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Anterior Cord Syndrome


Anterior Cord Syndrome

Article Author:
Nathaniel Pearl
Article Editor:
Laurence Dubensky
Updated:
8/10/2020 10:54:42 PM
For CME on this topic:
Anterior Cord Syndrome CME
PubMed Link:
Anterior Cord Syndrome

Introduction

Anterior cord syndrome is an incomplete cord syndrome that predominantly affects the anterior 2/3 of the spinal cord, characteristically resulting in motor paralysis below the level of the lesion as well as the loss of pain and temperature at and below the level of the lesion. The patient presentation typically includes these two findings; however, there is variability depending on the portion of the spinal cord affected. Other findings include back pain, or autonomic dysfunction such as hypotension, neurogenic bowel or bladder, and sexual dysfunction.[1] The severity of motor dysfunction can vary, typically resulting in paraplegia or quadriplegia.

Anterior cord syndrome is caused by ischemia within the anterior spinal artery (ASA), which supplies blood to the anterior 2/3of the spinal cord. The ASA forms from the bilateral vertebral arteries at the foramen magnum. It runs as an uninterrupted artery within the anterior median sulcus of the spinal cord to the conus medullaris. Radicular arteries enter the spinal canal through the intervertebral foramen and primarily supply the nerve roots; however, some also anastomose and contribute to the ASA. The largest of these radicular arteries is the artery of Adamkiewicz, which most commonly arises off of a left intercostal artery between T9-T12 but can vary anatomically. The ASA gives off small sulcal and penetrating arteries that enter the body of the spinal cord to supply blood.[2]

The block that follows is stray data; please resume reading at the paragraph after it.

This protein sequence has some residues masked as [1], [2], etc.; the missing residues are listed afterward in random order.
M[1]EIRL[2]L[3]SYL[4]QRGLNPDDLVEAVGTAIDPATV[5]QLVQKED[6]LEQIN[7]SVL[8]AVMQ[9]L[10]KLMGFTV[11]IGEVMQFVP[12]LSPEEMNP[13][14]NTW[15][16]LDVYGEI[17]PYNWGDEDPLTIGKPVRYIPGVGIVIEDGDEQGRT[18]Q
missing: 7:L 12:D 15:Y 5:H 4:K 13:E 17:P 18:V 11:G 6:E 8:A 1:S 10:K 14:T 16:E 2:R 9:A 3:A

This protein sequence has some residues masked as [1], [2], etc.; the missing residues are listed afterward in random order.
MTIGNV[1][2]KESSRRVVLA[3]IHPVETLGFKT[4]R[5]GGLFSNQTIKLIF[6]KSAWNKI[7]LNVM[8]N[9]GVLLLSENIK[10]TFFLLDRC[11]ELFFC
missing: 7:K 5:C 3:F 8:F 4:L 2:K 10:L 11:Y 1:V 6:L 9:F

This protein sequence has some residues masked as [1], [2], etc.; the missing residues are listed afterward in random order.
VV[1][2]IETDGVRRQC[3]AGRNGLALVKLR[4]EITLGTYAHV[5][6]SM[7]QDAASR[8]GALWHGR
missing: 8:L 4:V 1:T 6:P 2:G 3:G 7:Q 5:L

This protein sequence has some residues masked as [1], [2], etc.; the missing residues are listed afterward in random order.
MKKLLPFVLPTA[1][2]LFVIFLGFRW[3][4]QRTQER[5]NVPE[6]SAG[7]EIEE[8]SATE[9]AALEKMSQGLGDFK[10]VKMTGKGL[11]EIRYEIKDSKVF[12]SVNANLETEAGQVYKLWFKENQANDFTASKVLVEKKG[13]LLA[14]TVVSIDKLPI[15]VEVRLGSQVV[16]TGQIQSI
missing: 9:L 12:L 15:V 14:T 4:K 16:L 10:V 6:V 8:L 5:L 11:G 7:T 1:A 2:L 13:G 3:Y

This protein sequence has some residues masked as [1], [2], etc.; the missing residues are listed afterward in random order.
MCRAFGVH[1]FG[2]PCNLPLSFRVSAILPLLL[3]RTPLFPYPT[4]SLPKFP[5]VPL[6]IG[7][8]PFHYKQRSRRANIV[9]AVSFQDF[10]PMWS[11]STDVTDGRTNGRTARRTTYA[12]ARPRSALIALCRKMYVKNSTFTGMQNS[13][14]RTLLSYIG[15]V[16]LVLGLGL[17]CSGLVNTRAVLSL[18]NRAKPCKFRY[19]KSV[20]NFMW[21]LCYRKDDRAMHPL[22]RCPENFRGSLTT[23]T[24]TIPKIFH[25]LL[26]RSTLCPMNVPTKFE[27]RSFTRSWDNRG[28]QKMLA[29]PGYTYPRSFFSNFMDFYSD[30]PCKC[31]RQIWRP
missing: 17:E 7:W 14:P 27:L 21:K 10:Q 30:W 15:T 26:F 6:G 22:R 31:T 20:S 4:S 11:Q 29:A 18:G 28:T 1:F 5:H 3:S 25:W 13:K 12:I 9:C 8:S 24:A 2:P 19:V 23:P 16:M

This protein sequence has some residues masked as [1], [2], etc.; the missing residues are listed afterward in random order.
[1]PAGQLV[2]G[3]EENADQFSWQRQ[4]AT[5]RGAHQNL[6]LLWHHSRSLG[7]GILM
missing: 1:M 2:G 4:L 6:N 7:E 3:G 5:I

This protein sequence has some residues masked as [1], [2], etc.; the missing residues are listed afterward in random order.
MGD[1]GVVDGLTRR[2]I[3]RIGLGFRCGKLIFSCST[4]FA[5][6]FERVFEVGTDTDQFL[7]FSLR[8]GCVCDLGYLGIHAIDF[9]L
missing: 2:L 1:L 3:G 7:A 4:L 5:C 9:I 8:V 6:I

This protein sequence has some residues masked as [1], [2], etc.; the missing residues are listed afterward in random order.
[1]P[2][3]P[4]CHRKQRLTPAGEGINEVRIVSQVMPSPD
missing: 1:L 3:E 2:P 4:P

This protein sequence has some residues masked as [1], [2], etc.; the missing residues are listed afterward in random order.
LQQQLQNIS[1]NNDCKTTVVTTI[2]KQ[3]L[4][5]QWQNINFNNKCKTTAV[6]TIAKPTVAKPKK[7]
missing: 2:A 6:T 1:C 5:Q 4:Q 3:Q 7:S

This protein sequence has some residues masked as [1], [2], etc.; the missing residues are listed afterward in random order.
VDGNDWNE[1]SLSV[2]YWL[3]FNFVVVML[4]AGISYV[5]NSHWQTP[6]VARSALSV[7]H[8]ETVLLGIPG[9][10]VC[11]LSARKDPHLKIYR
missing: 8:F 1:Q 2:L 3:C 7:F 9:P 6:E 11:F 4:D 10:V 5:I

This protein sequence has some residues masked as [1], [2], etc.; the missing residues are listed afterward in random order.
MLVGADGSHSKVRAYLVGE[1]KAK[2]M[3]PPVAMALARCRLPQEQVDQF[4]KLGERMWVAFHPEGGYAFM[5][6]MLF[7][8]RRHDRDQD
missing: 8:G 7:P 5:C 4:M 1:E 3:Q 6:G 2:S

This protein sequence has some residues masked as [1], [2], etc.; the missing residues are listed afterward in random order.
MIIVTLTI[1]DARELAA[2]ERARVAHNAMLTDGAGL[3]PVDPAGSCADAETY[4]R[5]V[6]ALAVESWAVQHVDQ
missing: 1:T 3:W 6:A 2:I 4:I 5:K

The anterior spinal artery supplies blood to the bilateral anterior and lateral horns of the spinal cord, as well as the bilateral spinothalamic tracts and corticospinal tracts. The anterior horns and corticospinal tracts control the somatic motor system from the neck to the feet. The lateral horns span T1-L2 of the spinal cord and house the neuronal cell bodies of the sympathetic nervous system. The spinothalamic tracts relay pain and temperature sensory information. The anterior spinal artery, with a few radicular artery contributions, is the sole source of blood supply to these areas of the spinal cord via its sulcal and penetrating arteries.

Ischemia of the ASA causes symptoms consistent with the dysfunction of these tracts. Since the ASA is formed from the more cephalad vertebral arteries and runs caudally, the higher the location at which ischemia occurs, the more widespread or severe the symptoms will be. Since the lateral horns are located only between T1-L2 of the spinal cord, autonomic symptoms are not always present if ischemia does not involve this region.[1] Proprioception, vibratory sense, two-point discrimination, and fine touch are not affected in anterior cord syndrome. These sensations are under the control of the dorsal column of the spinal cord, which is supplied by two posterior spinal arteries running in the posterior lateral sulci.[3]